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Preventing Oversized Uploads

by Kirsle (Pilgrim)
on Dec 04, 2009 at 17:49 UTC ( #811128=perlquestion: print w/replies, xml ) Need Help??

Kirsle has asked for the wisdom of the Perl Monks concerning the following question:

Fellow Monks,

My web server was relatively unresponsive earlier today and I ssh'd in thinking that maybe Apache had crashed and I was going to restart it. Instead, I discovered that about 7 Apache-owned processes were all chugging away taking up >= 90% CPU.

The processes were all a CGI script I have on one of the sites that lets a user upload a TTF font file, and the server converts it into an EOT file using ttf2eot. This is the kind of thing that I explicitly went out of my way to avoid when I was first programming this CGI script.

The script sets $CGI::POST_MAX to a limit of 1 MB (as I've never seen a TTF file that is greater than 1 MB), and then when it calls the ttf2eot binary it wraps it in an eval with an alarm clock set to 10 seconds.

One theory I had as to why these processes might've been running away is that somebody tried to upload a very large file to it. So, for some reason the $CGI::POST_MAX wasn't working? So I started testing it by uploading oversized files myself and seeing what the script could do about it. I tried a couple other things such as setting an explicit check for $ENV{CONTENT_LENGTH}, setting a CGI upload hook to try to kill the script as soon as $bytes_read exceeded 1 MB, and set a global alarm timer of 15 seconds for the whole script.

  • In all three cases, I uploaded the installer rpm for VirtualBox which is 40MB -- well over my 1MB limit set. In all three cases, my browser waited and uploaded the whole file before showing any output from the CGI script.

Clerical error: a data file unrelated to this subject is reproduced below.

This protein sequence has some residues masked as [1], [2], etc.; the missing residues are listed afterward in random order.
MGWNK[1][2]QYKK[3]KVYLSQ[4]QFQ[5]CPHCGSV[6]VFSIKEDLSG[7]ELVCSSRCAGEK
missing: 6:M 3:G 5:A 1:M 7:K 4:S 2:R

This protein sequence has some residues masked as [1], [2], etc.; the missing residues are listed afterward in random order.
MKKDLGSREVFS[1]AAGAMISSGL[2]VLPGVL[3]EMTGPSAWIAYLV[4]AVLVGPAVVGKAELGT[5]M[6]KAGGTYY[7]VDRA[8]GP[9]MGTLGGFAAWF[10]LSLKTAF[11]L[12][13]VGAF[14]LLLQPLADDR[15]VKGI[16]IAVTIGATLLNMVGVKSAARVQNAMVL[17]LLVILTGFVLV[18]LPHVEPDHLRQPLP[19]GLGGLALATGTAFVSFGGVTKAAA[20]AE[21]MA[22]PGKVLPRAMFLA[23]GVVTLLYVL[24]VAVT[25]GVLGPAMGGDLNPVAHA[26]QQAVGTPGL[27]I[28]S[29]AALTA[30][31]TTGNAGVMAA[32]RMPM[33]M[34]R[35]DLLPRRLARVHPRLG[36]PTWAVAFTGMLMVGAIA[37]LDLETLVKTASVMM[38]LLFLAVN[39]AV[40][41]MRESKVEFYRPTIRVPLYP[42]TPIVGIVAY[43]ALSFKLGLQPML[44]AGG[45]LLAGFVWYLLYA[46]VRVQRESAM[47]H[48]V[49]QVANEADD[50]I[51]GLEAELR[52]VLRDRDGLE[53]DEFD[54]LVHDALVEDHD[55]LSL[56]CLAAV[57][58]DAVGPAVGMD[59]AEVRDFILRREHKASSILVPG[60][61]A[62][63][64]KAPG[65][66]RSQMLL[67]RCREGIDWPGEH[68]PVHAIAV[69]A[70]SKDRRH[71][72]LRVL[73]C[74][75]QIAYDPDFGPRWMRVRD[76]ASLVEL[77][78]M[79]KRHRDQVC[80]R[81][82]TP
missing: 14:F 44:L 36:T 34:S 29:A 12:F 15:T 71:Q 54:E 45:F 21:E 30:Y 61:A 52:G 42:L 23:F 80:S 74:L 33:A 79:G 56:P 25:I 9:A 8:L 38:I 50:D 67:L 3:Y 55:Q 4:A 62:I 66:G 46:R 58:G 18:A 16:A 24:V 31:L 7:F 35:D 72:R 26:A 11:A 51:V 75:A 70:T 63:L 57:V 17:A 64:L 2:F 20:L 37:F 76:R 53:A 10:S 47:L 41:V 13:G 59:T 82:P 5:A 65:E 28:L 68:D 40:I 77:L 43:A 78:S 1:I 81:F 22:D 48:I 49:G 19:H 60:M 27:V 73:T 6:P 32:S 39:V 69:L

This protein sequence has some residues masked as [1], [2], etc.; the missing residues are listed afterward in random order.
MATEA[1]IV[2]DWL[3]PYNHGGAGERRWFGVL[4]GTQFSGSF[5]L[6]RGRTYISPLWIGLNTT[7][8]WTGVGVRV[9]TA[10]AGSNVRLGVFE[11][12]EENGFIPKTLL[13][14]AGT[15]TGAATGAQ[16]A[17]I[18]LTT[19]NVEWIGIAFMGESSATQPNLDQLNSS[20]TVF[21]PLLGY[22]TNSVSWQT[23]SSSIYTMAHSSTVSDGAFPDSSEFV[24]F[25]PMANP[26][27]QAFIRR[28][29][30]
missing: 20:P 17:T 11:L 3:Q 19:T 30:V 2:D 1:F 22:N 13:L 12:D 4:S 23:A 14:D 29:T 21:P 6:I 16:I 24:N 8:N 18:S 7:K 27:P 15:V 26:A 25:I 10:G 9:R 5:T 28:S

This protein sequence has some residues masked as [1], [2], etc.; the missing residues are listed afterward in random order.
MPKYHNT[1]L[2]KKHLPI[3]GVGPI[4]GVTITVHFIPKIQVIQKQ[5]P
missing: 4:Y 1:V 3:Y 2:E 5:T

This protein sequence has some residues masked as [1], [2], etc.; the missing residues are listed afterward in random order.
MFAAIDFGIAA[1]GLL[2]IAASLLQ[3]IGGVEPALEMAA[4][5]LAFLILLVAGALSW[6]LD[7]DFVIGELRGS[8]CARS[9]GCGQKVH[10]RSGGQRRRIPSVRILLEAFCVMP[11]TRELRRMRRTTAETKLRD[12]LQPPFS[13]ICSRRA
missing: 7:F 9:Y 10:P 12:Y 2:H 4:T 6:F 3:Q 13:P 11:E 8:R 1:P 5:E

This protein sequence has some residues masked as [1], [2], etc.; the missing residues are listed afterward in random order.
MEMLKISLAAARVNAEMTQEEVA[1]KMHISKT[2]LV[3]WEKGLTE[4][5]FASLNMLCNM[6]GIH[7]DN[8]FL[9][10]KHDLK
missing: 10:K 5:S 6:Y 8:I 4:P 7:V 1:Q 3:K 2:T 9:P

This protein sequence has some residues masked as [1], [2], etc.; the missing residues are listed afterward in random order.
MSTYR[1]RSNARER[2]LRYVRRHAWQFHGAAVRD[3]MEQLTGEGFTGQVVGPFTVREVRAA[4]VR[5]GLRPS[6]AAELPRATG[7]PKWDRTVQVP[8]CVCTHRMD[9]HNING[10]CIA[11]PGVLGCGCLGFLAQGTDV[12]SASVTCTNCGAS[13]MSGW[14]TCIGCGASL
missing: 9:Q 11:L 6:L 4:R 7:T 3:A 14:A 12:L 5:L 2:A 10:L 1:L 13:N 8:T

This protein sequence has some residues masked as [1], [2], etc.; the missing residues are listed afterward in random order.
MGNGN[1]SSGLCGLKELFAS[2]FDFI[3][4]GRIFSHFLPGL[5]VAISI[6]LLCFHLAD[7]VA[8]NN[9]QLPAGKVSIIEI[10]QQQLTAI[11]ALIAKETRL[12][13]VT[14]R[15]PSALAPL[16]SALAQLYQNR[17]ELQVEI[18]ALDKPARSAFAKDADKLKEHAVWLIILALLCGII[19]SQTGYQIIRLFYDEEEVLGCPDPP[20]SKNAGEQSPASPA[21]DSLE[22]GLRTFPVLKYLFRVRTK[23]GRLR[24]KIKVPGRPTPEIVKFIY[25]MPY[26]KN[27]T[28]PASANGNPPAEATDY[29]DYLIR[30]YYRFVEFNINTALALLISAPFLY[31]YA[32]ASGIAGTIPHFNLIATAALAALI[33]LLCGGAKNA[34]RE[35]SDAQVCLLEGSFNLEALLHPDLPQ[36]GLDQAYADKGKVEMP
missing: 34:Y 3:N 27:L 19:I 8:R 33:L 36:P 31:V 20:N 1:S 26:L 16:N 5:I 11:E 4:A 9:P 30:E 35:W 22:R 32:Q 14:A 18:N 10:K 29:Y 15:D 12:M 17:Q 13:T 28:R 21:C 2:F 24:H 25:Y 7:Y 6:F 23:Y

• With the 15 second alarm for the entire script set, as soon as the browser finished uploading it immediately gave me my error message saying the timer had been reached. Does this imply the CGI was running the entire time and died after 15 seconds and Apache just waited for the rest of my upload before telling me? The upload itself took about 2 minutes.
  • With the $ENV{CONTENT_LENGTH} check, again it waited until the entire file was uploaded before it showed me my error message saying the content length was too long.
  • Setting a CGI upload hook to die when too many bytes were read didn't seem to have any effect.

Isn't there a way to get the script to just abort itself as soon as it detects that the user is going to be troublesome? What if a user decides to upload a 4 GB DVD image or something? Why does Apache wait until the file is completely uploaded before letting the user know that the CGI script already isn't a fan of what they're currently trying to do?

Preferably the CGI script should've just aborted the upload after 1 MB and immediately shown them an error message. Even more preferably it should've tested the CONTENT_LENGTH before even entertaining the idea of an upload and telling them right away that what they're uploading is too large.

It's said everywhere that scripts should set $CGI::POST_MAX as a method to prevent DDoS attacks on the script which happen when people upload super large files. But what does $CGI::POST_MAX even do for you? From what I can tell it just causes param() to return undef on everything, so most likely they'll see the default form page again or something and not the results page. But it doesn't prevent the file from being received by the server, or stored in a temporary directory? Isn't this still a way to DDoS a server, by filling up its hard drive from the temp files?

Any insights about this?

Here is the full code of the TTF to EOT CGI: